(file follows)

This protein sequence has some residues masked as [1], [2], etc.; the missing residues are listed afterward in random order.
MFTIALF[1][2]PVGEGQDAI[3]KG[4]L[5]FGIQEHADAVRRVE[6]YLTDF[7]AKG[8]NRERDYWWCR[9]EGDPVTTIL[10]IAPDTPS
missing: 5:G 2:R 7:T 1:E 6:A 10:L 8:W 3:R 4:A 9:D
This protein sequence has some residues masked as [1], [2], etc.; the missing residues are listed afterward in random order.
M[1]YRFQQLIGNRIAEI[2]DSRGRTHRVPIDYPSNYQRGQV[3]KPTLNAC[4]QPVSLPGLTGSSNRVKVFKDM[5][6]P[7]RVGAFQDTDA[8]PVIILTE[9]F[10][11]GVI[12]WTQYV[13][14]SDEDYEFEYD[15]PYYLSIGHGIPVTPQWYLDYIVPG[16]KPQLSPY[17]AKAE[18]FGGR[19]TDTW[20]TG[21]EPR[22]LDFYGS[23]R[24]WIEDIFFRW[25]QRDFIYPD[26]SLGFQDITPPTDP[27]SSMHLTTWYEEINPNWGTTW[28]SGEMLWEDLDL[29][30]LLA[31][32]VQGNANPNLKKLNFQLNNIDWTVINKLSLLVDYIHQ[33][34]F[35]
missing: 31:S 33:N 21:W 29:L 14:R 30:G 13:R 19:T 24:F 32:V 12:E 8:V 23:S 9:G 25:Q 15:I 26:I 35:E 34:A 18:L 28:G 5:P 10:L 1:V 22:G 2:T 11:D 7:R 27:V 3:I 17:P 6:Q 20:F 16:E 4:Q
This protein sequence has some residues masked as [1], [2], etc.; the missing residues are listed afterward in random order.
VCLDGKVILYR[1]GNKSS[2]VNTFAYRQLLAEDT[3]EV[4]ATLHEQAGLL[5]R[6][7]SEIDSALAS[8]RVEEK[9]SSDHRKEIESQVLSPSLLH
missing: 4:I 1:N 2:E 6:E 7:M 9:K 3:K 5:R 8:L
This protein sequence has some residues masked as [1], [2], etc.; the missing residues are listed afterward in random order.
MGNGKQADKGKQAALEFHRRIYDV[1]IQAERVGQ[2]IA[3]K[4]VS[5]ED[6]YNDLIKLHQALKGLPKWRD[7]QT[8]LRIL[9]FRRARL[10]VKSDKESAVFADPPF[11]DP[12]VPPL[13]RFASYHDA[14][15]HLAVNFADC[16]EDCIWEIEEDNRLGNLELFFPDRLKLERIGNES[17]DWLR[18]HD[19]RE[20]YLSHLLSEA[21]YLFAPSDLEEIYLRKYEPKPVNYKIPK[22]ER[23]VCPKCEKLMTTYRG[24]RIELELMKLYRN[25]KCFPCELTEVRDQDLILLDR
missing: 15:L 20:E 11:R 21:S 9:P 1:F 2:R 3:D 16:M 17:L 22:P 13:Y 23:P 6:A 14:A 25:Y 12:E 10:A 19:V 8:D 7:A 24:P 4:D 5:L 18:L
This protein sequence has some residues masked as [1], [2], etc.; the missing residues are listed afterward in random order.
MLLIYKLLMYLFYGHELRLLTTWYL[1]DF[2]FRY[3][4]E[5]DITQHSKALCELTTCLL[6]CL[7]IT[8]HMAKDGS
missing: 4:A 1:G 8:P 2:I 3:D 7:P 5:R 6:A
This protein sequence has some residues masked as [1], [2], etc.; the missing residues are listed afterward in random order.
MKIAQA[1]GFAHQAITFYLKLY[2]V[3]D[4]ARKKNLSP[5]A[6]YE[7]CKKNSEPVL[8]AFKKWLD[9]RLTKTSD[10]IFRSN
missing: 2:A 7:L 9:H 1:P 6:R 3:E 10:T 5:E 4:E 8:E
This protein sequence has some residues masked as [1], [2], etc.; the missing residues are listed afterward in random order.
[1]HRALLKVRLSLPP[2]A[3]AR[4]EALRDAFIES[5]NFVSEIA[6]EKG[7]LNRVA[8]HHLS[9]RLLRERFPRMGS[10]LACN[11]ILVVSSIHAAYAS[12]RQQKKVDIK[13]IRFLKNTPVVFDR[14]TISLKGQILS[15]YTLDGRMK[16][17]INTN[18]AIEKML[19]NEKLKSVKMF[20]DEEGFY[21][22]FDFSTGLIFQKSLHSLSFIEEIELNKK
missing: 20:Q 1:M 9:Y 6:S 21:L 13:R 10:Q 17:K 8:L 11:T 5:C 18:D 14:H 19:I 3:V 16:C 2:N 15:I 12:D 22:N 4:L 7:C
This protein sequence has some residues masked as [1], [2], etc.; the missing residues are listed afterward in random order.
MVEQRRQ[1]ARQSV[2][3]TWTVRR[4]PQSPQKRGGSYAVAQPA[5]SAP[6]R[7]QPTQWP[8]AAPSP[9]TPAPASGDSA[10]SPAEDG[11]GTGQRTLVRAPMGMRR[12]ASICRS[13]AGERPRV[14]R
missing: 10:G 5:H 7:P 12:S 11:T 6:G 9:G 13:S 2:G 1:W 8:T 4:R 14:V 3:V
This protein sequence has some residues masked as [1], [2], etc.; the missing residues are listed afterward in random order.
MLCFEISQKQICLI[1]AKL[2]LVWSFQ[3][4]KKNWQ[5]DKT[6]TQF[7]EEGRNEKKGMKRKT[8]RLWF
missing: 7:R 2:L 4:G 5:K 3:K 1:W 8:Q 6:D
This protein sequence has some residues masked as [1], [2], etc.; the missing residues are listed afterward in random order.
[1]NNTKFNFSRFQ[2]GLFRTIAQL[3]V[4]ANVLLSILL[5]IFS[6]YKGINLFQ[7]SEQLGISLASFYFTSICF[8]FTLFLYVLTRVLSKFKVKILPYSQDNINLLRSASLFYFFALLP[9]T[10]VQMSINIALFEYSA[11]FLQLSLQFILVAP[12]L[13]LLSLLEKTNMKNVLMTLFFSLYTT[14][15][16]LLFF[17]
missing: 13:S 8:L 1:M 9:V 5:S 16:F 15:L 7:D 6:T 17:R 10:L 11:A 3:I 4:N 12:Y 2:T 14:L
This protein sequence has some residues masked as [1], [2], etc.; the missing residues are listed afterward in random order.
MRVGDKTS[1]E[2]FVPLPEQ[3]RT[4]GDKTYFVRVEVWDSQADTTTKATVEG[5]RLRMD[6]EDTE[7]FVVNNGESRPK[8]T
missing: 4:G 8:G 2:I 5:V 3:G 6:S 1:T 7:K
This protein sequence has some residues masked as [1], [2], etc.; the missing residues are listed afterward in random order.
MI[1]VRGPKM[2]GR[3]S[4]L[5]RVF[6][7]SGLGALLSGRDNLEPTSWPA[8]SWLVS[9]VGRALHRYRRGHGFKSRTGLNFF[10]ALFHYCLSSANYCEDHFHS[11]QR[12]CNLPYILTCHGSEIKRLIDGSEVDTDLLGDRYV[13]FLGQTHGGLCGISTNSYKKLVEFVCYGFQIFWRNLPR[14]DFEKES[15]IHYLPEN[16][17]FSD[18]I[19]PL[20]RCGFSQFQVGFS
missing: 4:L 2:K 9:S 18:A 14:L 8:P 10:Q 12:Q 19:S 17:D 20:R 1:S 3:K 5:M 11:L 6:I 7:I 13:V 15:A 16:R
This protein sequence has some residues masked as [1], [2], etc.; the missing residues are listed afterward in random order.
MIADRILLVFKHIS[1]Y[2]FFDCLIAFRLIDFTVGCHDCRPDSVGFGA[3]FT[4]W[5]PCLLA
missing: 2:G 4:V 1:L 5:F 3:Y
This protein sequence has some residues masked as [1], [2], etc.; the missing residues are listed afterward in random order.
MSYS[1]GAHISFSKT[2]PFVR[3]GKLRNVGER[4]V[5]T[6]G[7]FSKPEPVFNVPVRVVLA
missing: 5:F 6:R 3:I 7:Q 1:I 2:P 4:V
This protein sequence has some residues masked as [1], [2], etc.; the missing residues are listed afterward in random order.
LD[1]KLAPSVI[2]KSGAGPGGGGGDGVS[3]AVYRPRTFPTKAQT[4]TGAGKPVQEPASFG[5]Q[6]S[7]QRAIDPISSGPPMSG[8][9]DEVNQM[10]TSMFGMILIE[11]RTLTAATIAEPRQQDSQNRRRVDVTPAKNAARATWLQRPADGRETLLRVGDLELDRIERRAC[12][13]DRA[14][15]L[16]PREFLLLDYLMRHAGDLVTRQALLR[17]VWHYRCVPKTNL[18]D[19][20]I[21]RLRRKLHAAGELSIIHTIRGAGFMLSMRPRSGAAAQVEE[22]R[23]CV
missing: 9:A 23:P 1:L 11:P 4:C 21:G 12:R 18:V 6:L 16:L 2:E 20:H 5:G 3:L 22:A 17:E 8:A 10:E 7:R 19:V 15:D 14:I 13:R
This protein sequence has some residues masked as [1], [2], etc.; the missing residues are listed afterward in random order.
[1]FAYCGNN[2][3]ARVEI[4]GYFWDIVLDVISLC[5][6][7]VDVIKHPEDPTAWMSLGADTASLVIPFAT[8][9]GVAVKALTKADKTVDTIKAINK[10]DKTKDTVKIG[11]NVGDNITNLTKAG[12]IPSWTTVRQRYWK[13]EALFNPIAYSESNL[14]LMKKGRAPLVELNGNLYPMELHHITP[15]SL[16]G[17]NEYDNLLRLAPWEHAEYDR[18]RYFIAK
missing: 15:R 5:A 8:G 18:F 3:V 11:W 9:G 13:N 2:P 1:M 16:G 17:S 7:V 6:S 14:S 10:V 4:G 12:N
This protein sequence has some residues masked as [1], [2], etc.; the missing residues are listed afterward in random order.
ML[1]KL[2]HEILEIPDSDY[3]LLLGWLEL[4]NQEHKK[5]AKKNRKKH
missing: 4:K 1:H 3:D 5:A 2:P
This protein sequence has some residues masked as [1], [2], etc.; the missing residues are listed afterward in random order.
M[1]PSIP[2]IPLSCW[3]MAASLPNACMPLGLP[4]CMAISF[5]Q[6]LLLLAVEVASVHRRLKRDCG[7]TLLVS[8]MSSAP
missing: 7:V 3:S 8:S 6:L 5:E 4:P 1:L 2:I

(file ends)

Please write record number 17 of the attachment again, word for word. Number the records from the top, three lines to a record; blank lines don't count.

This protein sequence has some residues masked as [1], [2], etc.; the missing residues are listed afterward in random order.
ML[1]KL[2]HEILEIPDSDY[3]LLLGWLEL[4]NQEHKK[5]AKKNRKKH
missing: 4:K 1:H 3:D 5:A 2:P